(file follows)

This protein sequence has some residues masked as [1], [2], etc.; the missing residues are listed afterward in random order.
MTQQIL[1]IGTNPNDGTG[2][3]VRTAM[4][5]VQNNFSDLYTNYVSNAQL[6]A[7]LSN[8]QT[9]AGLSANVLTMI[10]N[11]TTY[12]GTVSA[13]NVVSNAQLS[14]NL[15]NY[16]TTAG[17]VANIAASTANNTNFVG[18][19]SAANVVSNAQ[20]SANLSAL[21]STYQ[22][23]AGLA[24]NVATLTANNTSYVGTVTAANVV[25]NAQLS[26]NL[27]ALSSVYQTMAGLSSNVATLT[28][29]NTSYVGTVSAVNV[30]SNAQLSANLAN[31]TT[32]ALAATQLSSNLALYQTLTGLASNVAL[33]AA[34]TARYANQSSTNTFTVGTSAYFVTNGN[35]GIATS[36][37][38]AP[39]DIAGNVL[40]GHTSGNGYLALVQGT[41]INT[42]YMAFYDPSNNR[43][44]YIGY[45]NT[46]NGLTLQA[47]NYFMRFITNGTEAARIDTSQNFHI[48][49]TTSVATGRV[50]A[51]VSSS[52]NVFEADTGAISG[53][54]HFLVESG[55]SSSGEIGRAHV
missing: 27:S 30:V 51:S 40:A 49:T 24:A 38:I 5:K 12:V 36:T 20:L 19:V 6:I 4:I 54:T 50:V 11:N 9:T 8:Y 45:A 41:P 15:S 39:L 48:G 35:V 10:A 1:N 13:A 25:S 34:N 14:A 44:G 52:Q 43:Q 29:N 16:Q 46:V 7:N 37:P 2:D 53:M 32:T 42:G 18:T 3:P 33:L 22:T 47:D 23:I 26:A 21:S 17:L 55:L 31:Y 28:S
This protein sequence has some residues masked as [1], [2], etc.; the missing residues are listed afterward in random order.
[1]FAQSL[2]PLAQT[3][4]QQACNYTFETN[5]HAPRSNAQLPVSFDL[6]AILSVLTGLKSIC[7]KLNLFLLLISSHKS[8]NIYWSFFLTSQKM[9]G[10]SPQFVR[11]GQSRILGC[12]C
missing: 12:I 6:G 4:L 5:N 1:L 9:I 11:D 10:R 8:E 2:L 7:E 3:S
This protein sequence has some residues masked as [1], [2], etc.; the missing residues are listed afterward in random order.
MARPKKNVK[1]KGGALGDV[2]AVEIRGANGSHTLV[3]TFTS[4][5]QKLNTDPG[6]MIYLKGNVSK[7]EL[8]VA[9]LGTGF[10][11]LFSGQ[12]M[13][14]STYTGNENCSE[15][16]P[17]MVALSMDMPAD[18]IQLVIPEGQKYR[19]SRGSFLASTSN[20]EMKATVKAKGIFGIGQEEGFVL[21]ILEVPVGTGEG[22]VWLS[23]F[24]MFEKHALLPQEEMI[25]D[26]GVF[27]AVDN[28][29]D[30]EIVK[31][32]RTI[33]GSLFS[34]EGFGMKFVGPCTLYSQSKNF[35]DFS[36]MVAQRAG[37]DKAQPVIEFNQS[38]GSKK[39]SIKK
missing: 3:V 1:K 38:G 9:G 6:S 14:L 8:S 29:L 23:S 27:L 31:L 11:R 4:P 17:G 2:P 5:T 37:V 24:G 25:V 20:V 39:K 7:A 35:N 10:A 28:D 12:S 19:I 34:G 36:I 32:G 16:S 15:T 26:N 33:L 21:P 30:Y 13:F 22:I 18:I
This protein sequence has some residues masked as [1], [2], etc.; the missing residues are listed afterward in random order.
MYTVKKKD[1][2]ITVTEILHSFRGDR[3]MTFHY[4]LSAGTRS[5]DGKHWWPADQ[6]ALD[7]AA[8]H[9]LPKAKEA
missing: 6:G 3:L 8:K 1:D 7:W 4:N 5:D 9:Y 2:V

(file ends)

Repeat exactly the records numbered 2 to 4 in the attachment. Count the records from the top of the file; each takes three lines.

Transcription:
This protein sequence has some residues masked as [1], [2], etc.; the missing residues are listed afterward in random order.
[1]FAQSL[2]PLAQT[3][4]QQACNYTFETN[5]HAPRSNAQLPVSFDL[6]AILSVLTGLKSIC[7]KLNLFLLLISSHKS[8]NIYWSFFLTSQKM[9]G[10]SPQFVR[11]GQSRILGC[12]C
missing: 12:I 6:G 4:L 5:N 1:L 9:I 11:D 10:R 8:E 2:L 7:E 3:S
This protein sequence has some residues masked as [1], [2], etc.; the missing residues are listed afterward in random order.
MARPKKNVK[1]KGGALGDV[2]AVEIRGANGSHTLV[3]TFTS[4][5]QKLNTDPG[6]MIYLKGNVSK[7]EL[8]VA[9]LGTGF[10][11]LFSGQ[12]M[13][14]STYTGNENCSE[15][16]P[17]MVALSMDMPAD[18]IQLVIPEGQKYR[19]SRGSFLASTSN[20]EMKATVKAKGIFGIGQEEGFVL[21]ILEVPVGTGEG[22]VWLS[23]F[24]MFEKHALLPQEEMI[25]D[26]GVF[27]AVDN[28][29]D[30]EIVK[31][32]RTI[33]GSLFS[34]EGFGMKFVGPCTLYSQSKNF[35]DFS[36]MVAQRAG[37]DKAQPVIEFNQS[38]GSKK[39]SIKK
missing: 3:V 1:K 38:G 9:G 6:S 14:L 8:S 29:L 23:S 27:L 31:L 11:R 4:P 17:G 2:P 5:T 37:V 24:G 25:V 20:V 39:K 7:A 35:N 10:A 28:D 12:S 19:I 34:G 36:I 32:G 16:S 15:T 26:N 33:L 21:P 30:Y 13:F 22:I 18:I
This protein sequence has some residues masked as [1], [2], etc.; the missing residues are listed afterward in random order.
MYTVKKKD[1][2]ITVTEILHSFRGDR[3]MTFHY[4]LSAGTRS[5]DGKHWWPADQ[6]ALD[7]AA[8]H[9]LPKAKEA
missing: 6:G 3:L 8:K 1:D 7:W 4:N 5:D 9:Y 2:V